(cba:news) CR Boo and ASAS J1536-0839

Joe Patterson jop at astro.columbia.edu
Tue May 4 03:55:33 EDT 2010

Dear CBAers,

I've heard now from Enrique de Miguel Agostino and John Thorstensen 
regarding these stars.  ASAS 1536 ("Lib") is about 18.4, and unless 
you're distinctly enamored of working on such faint stars (some people 
are), I'd advise you to take that one off the list.

    On the other hand, Enrique estimates "fainter than 17.0" for CR Boo 
- and for us, that really vaults the star in priority.  We've observed 
CR Boo for hundreds of nights, and only found it faint (~17.5) once...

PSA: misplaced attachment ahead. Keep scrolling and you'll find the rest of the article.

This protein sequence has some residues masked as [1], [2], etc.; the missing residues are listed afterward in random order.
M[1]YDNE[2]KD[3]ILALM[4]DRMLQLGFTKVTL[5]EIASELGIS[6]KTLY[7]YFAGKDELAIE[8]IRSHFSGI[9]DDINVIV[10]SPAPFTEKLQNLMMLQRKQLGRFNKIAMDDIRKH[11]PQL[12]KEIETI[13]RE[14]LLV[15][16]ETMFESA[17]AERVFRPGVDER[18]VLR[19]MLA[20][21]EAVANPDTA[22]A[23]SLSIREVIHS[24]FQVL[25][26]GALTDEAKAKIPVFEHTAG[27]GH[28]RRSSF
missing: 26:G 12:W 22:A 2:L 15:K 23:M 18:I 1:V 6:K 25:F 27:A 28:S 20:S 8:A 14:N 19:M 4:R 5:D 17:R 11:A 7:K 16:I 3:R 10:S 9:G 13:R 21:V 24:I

and when we did, it showed a really strange spectrum.  I've been craving 
for this opportunity since 1996.  Also, give the star now a high 
priority after it leaves the low state (sadly, that'll probably be quite 
soon); exactly how the star enters and leaves the low state - relative 
to its normal state of rapid cycling, for example - is unknown.  Because 
past observations suggest a cycling quasiperiod around 19 hours, the 
star will GREATLY repay multi-longitude observation.  With an equatorial 
location and the star now transiting near local midnight, this is likely 
to be a great observing opportunity.

    17.5 might well be too ambitious, and if so, have a high old time 
with HP Lib - a close relative, quite bright, and pretty interesting 
too.  But we'd sure love to indulge this craving for CR Boo in quiescence!


John, I know yer out there with a spectrograph and a big telescope... 
and it's near local midnight.  And reading email at this exact moment. I 
fling down the gauntlet.

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